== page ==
Argentina will be joining the Global Equality Fund to push for the human rights of lesbian, gay, bisexual, transgender, and intersex (LGBTI) individuals all around the world.
Last week, the U.S. White House released a statement announcing the partnership, making Argentina the third Latin American country, after Uruguay and Chile, to join in the initiative.
The announcement also coincided with President Obama and the First Lady Michelle Obama’s visit to the country.
Launched in December 2011, the Global Equality Fund is a collaborative effort led by the U.S. Department of State, bridging government, companies and NGOs with the objective of empowering LGBTI persons to live freely and without discrimination.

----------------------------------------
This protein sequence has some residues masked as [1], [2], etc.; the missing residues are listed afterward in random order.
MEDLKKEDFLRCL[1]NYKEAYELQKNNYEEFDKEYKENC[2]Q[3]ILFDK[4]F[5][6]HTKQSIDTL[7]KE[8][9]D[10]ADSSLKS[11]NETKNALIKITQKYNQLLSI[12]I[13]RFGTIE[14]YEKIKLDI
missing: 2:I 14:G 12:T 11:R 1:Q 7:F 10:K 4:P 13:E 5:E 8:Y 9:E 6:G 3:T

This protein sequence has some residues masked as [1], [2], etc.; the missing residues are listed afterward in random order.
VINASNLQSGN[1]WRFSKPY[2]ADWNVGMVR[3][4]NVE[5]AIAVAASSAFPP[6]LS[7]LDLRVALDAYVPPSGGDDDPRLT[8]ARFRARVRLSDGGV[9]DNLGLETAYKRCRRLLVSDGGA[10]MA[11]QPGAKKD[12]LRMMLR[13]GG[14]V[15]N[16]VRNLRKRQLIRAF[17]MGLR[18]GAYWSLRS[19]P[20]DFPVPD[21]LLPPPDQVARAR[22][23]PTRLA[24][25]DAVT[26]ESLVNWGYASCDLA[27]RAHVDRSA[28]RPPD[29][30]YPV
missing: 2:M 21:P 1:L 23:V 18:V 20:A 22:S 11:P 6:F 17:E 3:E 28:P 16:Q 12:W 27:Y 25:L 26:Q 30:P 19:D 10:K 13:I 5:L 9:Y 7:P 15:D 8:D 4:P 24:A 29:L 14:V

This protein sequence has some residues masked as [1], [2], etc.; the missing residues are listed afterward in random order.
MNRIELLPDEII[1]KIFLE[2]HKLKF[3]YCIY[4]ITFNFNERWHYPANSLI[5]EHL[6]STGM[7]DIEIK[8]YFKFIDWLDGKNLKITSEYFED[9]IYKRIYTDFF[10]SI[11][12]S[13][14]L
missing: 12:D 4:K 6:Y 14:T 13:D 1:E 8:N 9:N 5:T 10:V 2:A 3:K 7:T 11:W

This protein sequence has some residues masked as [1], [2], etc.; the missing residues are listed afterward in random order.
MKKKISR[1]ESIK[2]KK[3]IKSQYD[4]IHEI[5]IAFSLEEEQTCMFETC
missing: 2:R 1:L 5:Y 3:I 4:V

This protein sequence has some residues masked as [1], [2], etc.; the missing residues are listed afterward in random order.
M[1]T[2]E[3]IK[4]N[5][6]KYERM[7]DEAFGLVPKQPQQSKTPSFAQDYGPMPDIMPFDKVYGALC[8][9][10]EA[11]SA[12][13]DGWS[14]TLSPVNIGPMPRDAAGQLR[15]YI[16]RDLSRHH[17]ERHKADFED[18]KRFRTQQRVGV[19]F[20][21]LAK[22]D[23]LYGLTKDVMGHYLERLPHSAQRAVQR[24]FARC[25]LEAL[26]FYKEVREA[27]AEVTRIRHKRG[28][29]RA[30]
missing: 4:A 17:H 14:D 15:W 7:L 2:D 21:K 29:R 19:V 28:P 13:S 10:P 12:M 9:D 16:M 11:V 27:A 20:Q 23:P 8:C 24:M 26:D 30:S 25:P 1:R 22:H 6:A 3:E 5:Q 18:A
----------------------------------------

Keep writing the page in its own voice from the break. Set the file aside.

The Fund aims to support civil society organisations and programs that advance the human rights of every LGBTI person around the world.
Argentina is one of the most progressive nations in South America, leading in its policies that protect LGBTI citizens.
Same-sex marriage was legalised in Argentina in 2010, making the nation the first in the region to allow gay couples to wed.
In 2012, the Congress of Argentina passed a law that allows people to legally change their gender without the need to prove that he or she had undergone surgery or hormone treatments.
Most recently, in September last year, the country allows gay and bisexual men to donate blood.
Speaking with the Washington Blade, the Vice President of LGBT Federation of Argentina, Esteban Paulón, described the partnership as great news:
‘It means taking a step in the direction of “exporting” the rights that we have achieved in our country, and cooperating regionally on this issue.’